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Camel No. 9 ads appeal to teen girls

March 20, 2010

If you think teenagers today are less susceptible to smoking advertisements than those of yesterday — remember all those Virginia Slims "You've come a long way, baby" ads? — you'd be sadly mistaken.

A study published March 15 in the journal Pediatrics shows that the 2007 R.J. Reynolds' cigarette campaign for Camel No. 9 had a significant effect on teen girls. Researchers at UC San Diego and the American Legacy Foundation enrolled more than 1,000 children, ages 10 to 13, in a study in 2003 and followed them through 2008, asking them about their favorite cigarette advertisement.

The proportion of boys who reported having a favorite ad remained stable across five surveys. However, after the launch of the Camel No. 9 ad campaign, which depicts fashion icons and girlish colors, the percentage of teen girls who reported having a favorite cigarette ad increased by 10% — with Camel accounting for almost all of that increase.

Laws prevent tobacco companies from targeting teens through advertising such as the famous Joe Camel ones that were known to most 5-year-olds at one time.

—Shari Roan

Happy with deep conversations

Small talk may be common, but it doesn't do much to nourish our sense of well-being. Compared with people who rated themselves as more unhappy, people who were happiest spent 70% more time talking, had one-third as much small talk and twice as many substantive conversations.

Researchers came to their conclusions by having a group of 79 college students wear a tape recorder for four days and eavesdropping on their conversations. The students also were given tests to measure happiness and personality.

The findings "demonstrate that the happy life is social rather than solitary, and conversationally deep rather than superficial," wrote the authors, from the University of Arizona and Washington University in St. Louis.

It's not clear, however, whether happy people attract others for deep conversation or whether deep conversation makes people happier. Further research should be done, they said, to see whether having more substantive conversations helps unhappy people become happier.

The study is published online in the journal Psychological Science.

—Shari Roan

The rate of natural triplet births — those not resulting from assisted reproductive technology — is 2.5 times as high as it was in the 1970s, probably because of the increased use of ovulation-inducing drugs and the older age of mothers, researchers have reported.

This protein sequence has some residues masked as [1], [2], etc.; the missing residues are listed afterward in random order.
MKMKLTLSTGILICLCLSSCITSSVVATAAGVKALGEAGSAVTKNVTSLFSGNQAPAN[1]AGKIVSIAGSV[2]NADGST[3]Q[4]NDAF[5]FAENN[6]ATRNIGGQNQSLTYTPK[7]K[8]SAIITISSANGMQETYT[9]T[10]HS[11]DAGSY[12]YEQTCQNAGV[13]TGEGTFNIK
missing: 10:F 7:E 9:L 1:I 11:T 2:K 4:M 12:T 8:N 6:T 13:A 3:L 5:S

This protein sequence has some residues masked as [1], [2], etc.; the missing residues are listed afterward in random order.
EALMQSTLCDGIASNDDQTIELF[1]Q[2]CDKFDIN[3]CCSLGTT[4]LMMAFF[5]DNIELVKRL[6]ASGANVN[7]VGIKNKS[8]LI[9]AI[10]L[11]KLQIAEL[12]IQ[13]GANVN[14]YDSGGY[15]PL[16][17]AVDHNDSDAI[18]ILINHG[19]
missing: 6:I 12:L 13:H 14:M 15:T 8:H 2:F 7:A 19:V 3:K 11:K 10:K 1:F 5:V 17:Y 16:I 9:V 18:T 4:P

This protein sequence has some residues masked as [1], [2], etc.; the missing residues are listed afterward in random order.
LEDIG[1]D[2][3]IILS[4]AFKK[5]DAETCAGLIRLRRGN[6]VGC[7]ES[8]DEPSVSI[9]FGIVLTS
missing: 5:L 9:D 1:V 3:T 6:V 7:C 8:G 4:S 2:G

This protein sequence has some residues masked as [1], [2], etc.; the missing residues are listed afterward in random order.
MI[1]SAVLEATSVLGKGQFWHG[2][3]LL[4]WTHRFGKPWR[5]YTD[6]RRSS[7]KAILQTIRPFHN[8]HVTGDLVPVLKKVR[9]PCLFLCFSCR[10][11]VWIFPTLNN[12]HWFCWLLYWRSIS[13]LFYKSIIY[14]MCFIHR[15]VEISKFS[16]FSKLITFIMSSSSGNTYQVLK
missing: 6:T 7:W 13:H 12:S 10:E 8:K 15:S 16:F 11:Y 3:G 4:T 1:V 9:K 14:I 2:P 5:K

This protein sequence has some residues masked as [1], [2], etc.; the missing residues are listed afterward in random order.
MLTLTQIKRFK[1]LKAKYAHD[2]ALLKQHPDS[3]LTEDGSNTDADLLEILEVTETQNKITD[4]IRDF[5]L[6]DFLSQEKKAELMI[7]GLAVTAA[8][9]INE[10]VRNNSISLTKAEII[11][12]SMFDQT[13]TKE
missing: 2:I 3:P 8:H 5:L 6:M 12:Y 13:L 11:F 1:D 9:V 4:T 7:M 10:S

And despite improvements in prenatal care, the death rate for triplets is about 10 times as high as for a singleton, notes the study in BJOG: An International Journal of Obstetrics and Gynaecology.

Researchers studied the records of more than 2 million pregnancies in the Medical Birth Registry of Norway from 1967 to 2006, examining all live births and stillbirths after the 16th week of gestation. The highest rate of triplet births was 3.5 per 10,000 pregnancies in the five-year period from 1987 to 1991, probably because of the increased use of assisted reproductive technology and in vitro fertilization. Following the introduction of new guidelines that called for the implantation of only one embryo during IVF, the number fell to 2.7 per 10,000 and has remained constant at that level.

The mother's age at birth increased by 2.5 years during the period, while the cesarean-section rate for triplet pregnancies increased from 46.7% to 92%. The gestational age of triplets at birth fell from 34.1 weeks to 32.1 weeks, accompanied by a fall in the infants' birth weights

The study found that it is very important to prolong the triplet pregnancy beyond the 28th week of gestation, said Dr. Anne Tandberg of the Haukeland University Hospital in Bergen, Norway. Before that milestone, the mortality rate is 50%, but beyond it the rate falls to 3.8%.

—Thomas H. Maugh II

health@latimes.com

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